It wasn't until Tim and I began dating that it was brought to my attention that I was using the Lord's name in vein, a lot. I would say things like, "Honest to God" and "Oh my God." I wasn't doing it in a malicious way, but I was still using His name in a way that was not reverential. Exodus 20:7 says, "You shall not misuse the name of the Lord your God, for the Lord will not hold anyone guiltless who misuses his name." When I use God's name it should be in blessing others, crying out to Him in prayer or praise, and expressing His majesty. I thought I was doing pretty well in this department, but then last night Tim caught me saying, "Oh my Lord" when the stench from Wilma's farted hit me. Definitely not using God's name in the right way on that one! I'm glad it happened though, as it show me that I still need to make a conscious effort to use His holy name properly.
Now that I've learned the order of the books of the Bible, it's time to memorize the authors of each of these books. In doing so, I hope to gain more understanding about the Word as I learn about these historic men. Since some of the books are named after the authors themselves, it shouldn't be as challenging as memorizing the book order (which I really struggled with!). I feel like I'm back in school with all this memorizing =).
Weekly Challenge: Memorize the order of the New Testament books.
Last week I attempted to memorize the order of all the books in the Bible, but I only succeeded in memorizing those of the Old Testament. Some of the names are so strange, especially at the end of the Old Testament, making the challenge more difficult than I anticipated. So this week, I'll work on memorizing the order of the New Testament books. Wish me luck!
Weekly Challenge: Memorize the order of the books of the Bible.
As a new Christian (and still today), opening my Bible at church or in small group brings on a pink flush to my cheeks and a nervous panic. This is because I don't know where I'm going. Thank God for the abbreviated name tabs on the side, otherwise I would never find my destination. After a few years of reading the Bible, I have a general idea...sometimes. Whenever the pastor says, "Turn to..." I quickly scan the tabs and sneak a look at those around me to see where they're at and (hopefully) find the right verse. I know people in church aren't judging me for not knowing, but I feel embarrassed all the same. It's time to get memorizing!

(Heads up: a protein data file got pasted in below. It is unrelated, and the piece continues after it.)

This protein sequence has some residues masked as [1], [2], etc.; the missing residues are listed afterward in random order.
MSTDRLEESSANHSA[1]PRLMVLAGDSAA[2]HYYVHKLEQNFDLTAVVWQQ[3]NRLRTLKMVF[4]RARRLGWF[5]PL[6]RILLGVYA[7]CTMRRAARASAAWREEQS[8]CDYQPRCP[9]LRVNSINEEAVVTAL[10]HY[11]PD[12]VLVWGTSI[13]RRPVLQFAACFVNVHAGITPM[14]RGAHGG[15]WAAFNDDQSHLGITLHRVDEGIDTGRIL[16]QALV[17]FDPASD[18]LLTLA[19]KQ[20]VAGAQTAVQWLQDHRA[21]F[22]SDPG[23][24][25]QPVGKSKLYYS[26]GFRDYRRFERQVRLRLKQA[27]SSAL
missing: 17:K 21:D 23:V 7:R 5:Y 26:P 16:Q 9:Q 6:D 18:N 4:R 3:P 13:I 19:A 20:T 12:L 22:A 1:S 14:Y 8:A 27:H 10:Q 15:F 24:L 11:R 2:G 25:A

Weekly Challenge: Begin prayer in thanksgiving.
This week I encountered an acronym for the word "pray" that gave me further insight into praying in a way that pleases the Lord. What struck me the most was the first word in the acronym. "P" stands for praise. The author of this, Jeanne Zornes, describes praise in this way: "We're to enter his gates with thanksgiving and His courts with praise (Psalm 100:4). Sit quietly and thank God for who He is and what He has done." Ah-ha! I should begin my prayers in thanksgiving. If something profound has happened in my life or a prayer request has been answered, my prayers begin in a shower of thanks, but if it's just another day, then my prayers open with requests. IF I remember to thank Him, that comes at the end. For the last three days, I have practiced adding thanks to the beginning of my prayers. It's been quite challenging for me to remember this step, but it's made a huge difference for me. When I thank God for His blessings first, it's easier to trust His will with my prayer requests. If you don't already start your prayers in thanksgiving, give it a try this week. Psalm 100:4 tells us to do just that.
I'm Ashley Ashcraft,
a military wife and
stay-at-home mama, earnestly seeking the Christ-like life. I invite you to walk alongside me in my quest to raise our children and join the antics of our unpredictable military lifestyle. I pray your heart feels rejuvenated and inspired each time you visit OFH!